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Office of Public Affairs
2000 Circle of Hope,
Salt Lake City, UT 84112

public.affairs@hci.utah.edu

801-587-7639

HCI News

Tiny needles make big impact on quality of life for cancer patients
In The Media, HCI News

Tiny needles make big impact on quality of life for cancer patients

To say Annie Budhathoki, DAOM, L.Ac., was skeptical of acupuncture would be an understatement. “I thought acupuncture was the devil’s work,” she says. Then she was in a horrific accident. After more than two years of surgeries and recovery, she still had to walk with a cane. She turned to acupuncture as a last resort to relieve the pain in her leg, and quickly became a believer. After three sessions she was able to walk, cane-free.

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A vaccine prevents cancer, yet few use it
In The Media, HCI News

A vaccine prevents cancer, yet few use it

Thousands of lives could be saved by a simple vaccination to protect against Human Papillomavirus (HPV). Yet only 51% of teens receive the vaccine each year. Every year more than four thousand people die from cancers related to HPV. It's upsetting, it's really upsetting,” says Deanna Kepka, PhD, MPH, a population scientist at Huntsman Cancer Institute (HCI). “If you ask any cancer survivor whether they would have taken an opportunity to get a vaccine that prevented their cancer, they would say yes.”

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Better health before surgery leads to better outcomes
HCI News

Better health before surgery leads to better outcomes

Surgery is part of cancer treatment plans in many cases. While surgery is an important part of treatment, recovery from surgery has a major impact on overall health. Strong for Surgery is a program that focuses on making small changes in health before surgery. Making these changes, even just before surgery, can make a big difference in recovery.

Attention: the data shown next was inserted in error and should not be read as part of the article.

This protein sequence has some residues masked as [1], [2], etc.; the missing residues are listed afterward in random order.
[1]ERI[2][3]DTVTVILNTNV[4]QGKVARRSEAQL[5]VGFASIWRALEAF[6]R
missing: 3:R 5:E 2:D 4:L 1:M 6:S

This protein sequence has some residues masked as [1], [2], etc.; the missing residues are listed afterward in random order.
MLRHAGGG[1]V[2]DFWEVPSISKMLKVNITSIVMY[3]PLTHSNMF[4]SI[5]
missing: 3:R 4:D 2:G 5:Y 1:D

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Therapy on four legs
In The Media, HCI News

Therapy on four legs

Every week, a special visitor appears at Huntsman Cancer Institute (HCI). His job? To cheer up patients fighting cancer and their family members. His name is Misio, and he’s a therapy dog with Intermountain Therapy Animals. Kathy McNulty, a volunteer with the organization, is Misio’s escort. Kathy says Misio has only been coming to HCI for a few months, but she can already see the difference he’s making for patients and their families. “Over and over, I’ve seen tears turn to smiles,” she says. “Misio takes their minds off the procedures.”

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Why Do Elephants Almost Never Get Cancer?
In The Media, HCI News

Why Do Elephants Almost Never Get Cancer?

P53 – one gene that may hold the key. Humans have two copies, but some people are missing a copy. For individuals with only one working copy of P53, their lifetime risk of cancer is nearly 100 percent. Elephants, after 55 million years of evolution, have 40 copies of the P53 gene. Those extra copies protect elephant’s cells from cancer by eliminating cells that develops any type of mutation that could go on to become cancer.

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Chemoprevention for People at High Risk